In 2004, you released the album Switch, a much more pop-flavored outing with influences ranging from Middle Eastern rhythms and acoustic simplicity. What brought that on?
SP: I think Switch was deeply subliminally influenced by what was happening in the world and in my personal life at the time. We were at the war in the Middle East and at the same time I was finding my artistic voice. I thought I could take that influence and let it speak through my music. That album almost never happened because immediately after completing it my apartment was broken into! I was out at the release party for Robotika and a compilation my label was releasing called Very Controversial! When I got home my computer (with all of the music I had ever created) along with my all of my recording equipment was gone! The police told me it was definitely an inside job done by some I had known...I was so devastated that I almost stopped making music. But I felt like without music I had no purpose in my life so I asked every person I had ever given a CD to to please return it to me so that I could put my library back together. I got back every single song except one! The sound quality of some of the songs on Switch aren't perfect (to me) because they still needed some tweaking and EQ adjustment. Without the master files I couldn't adjust anything so I had to just compile the songs, press the CD's and move on.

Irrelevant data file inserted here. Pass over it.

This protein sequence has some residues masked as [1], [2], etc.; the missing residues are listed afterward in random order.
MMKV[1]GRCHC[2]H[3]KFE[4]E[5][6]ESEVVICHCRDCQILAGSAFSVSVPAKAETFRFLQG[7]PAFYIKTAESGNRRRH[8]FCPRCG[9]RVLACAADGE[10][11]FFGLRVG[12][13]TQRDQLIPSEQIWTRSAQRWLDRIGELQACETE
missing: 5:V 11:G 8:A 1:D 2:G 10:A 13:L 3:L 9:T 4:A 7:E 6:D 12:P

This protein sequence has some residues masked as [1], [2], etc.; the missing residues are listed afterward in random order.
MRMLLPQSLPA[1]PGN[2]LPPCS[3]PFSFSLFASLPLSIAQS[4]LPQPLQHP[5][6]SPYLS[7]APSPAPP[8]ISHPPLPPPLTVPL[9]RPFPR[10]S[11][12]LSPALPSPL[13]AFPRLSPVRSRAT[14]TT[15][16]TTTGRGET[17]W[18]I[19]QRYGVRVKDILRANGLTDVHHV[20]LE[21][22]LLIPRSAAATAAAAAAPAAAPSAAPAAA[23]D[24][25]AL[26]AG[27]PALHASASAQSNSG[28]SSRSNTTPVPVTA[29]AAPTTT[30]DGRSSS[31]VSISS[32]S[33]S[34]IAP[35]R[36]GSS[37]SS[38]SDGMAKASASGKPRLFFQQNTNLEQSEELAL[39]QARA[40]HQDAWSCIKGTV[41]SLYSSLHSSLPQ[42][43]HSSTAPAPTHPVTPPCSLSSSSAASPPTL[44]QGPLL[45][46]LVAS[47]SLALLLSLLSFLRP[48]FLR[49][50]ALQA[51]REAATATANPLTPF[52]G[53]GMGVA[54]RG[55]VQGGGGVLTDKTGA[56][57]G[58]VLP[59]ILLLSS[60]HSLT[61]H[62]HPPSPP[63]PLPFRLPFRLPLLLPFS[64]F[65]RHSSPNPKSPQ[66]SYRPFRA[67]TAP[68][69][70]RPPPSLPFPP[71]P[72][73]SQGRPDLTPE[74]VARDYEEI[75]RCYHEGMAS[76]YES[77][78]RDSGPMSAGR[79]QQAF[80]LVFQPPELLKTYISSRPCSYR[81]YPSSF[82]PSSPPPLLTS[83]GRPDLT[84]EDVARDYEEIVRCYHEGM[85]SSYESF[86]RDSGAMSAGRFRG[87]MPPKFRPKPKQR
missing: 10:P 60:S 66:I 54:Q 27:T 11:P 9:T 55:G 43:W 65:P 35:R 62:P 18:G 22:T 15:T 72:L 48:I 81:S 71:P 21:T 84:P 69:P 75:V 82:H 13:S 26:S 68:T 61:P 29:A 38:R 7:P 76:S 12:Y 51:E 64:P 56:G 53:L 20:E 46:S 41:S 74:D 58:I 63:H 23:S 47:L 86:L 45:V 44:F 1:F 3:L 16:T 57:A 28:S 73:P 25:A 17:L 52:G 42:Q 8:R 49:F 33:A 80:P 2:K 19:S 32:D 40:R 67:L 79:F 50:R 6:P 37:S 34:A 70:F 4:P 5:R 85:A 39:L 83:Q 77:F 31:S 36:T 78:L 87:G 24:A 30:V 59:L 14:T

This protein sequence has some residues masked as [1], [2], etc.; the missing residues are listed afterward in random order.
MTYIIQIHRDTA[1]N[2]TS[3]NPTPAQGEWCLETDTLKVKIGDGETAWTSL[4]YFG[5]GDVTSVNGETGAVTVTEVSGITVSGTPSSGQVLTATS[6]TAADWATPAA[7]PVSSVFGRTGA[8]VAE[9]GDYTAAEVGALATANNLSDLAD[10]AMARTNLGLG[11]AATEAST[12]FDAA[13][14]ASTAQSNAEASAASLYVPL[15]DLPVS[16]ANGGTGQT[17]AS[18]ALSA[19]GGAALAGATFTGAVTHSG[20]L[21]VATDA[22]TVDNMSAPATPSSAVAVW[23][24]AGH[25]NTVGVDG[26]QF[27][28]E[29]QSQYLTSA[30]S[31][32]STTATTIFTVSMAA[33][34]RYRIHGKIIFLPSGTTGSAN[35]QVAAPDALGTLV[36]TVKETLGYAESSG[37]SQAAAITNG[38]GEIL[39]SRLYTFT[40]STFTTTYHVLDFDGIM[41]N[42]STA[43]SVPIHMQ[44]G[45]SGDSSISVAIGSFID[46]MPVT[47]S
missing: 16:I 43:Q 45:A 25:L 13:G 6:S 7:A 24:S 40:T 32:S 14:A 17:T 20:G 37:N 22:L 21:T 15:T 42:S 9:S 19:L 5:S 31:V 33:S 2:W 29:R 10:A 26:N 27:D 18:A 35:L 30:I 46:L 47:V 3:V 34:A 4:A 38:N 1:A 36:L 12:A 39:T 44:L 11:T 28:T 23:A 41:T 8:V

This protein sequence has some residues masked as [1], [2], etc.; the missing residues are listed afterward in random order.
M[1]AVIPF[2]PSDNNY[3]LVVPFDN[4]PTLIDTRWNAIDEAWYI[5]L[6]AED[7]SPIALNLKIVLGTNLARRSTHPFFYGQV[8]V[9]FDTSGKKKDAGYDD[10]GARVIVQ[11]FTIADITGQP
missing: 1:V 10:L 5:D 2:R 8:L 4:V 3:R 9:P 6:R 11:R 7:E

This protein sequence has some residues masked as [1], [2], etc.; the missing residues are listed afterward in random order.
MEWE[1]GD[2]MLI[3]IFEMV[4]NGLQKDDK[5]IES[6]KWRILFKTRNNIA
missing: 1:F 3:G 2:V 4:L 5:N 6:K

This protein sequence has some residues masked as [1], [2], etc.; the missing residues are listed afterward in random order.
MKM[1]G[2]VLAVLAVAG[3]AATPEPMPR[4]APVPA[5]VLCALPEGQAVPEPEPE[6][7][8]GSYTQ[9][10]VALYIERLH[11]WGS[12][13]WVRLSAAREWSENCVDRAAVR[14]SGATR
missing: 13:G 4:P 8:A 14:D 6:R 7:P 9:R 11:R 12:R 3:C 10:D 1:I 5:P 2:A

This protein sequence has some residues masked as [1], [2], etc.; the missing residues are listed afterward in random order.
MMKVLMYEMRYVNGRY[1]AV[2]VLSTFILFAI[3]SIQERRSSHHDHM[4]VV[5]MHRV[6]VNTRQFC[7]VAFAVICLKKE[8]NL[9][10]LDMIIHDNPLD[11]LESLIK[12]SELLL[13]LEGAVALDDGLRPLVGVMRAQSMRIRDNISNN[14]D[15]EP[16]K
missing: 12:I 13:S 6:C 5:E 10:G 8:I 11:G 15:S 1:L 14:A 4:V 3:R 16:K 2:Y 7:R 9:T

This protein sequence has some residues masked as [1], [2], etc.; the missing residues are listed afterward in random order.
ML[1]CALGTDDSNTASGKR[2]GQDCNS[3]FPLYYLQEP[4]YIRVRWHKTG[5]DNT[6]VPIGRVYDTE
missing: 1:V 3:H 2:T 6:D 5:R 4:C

My first purchase, 2006’s Dismantle, returned to the slightly dark and brooding side, only amped up. There seem to be more rock influences, both in percussion and mood. Vocally, you really stretched yourself, in a good way. Even the videos had a darker feel. Was that something you were trying to do?
SP: Well yes and no...but not really. I think Dismantle was just about taking yourself apart and examining every single aspect of your person and the way you love both yourself and other people differently sometimes. I was just creating and that's what came out. I did want to add more rock guitars and more Drum & Bass, Techno and Breakbeat elements but it was just what I was feeling like fusing together at the time, sound wise.
The 2007 Do U single seem to go flat out rock at times, with driving beat, but many of the mixes utilized electronica to soften that. What is your favorite version?